If you're traveling for the holidays, be careful when you use wi-fi hotspots in public places. "Few things expose your [computer] to greater security risks than latching onto a public Wi-Fi service," USATODAY reports. "Computer criminals can 'sniff' the traffic in a cafe, or set up a fake hot spot that you might innocently log into. When that happens, watch out: Everything you type goes directly to the host computer, known as an 'evil twin'." The "twin is ready to grab passwords, financial info, etc. Some retailers with wireless service are now advertising secure connectivity, which really helps. If you log on and see "https" instead of "http," your connecting is also probably secure. USATODAY has a sidebar with other tips.
NetFamilyNews – by Anne Collier
- Pretty faces in social media vs. mass media
- Risk implications of kids going mobile: Research
- A positive, insightful new book for schools on bullying
- Students called heroes in this 6th-grade class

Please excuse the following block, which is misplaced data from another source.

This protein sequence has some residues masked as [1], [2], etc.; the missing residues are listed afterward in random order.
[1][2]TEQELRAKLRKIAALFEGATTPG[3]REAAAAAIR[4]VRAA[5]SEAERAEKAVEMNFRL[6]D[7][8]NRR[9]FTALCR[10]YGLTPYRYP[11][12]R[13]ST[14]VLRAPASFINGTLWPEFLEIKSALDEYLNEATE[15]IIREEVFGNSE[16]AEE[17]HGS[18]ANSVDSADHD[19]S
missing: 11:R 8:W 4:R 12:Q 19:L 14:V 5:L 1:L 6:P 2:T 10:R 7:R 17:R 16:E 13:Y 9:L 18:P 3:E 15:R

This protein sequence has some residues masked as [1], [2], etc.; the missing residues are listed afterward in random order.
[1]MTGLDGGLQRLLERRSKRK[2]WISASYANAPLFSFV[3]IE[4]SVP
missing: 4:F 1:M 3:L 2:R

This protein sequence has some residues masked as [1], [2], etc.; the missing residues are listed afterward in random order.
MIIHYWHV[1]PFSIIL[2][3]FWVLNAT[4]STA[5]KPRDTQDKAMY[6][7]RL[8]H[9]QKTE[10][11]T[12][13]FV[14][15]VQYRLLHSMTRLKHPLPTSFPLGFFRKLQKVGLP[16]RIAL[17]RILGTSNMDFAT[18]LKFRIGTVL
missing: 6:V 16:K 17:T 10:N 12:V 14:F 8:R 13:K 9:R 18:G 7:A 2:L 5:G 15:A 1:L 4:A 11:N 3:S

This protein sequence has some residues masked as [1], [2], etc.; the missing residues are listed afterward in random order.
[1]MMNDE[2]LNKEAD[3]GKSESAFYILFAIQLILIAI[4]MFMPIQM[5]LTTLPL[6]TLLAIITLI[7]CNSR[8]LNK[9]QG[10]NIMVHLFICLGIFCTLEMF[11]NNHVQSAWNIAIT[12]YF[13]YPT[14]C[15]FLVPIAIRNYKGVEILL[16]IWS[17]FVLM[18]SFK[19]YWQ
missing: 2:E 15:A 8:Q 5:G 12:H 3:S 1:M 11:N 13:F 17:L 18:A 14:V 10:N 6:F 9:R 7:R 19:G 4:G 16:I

- In the face of school violence, what do we default to?
- Popularity: The other kind of vulnerability
- FB & Oculus VR: The potential of a virtual-reality platform
- What’s (importantly) different about Snapchat
Analysis & News – by Larry Magid
- Anonymous apps and services are not synonymous with ominous
- Facebook’s ‘Nearby Friends’ feature: What you need to know
- Identity theft a problem from cradle to grave — Kids most vulnerable
- How to protect your family from Heartbleed security flaw (slideshow)
- Beware of Heartbleed inspired phishing scams
- Are sites you use vulnerable to Heartbleed security flaw?
- Microsoft ends support of Windows XP: Machines highly vulnerable to security risks
- The evolution of online safety: Lessons learned over 20 years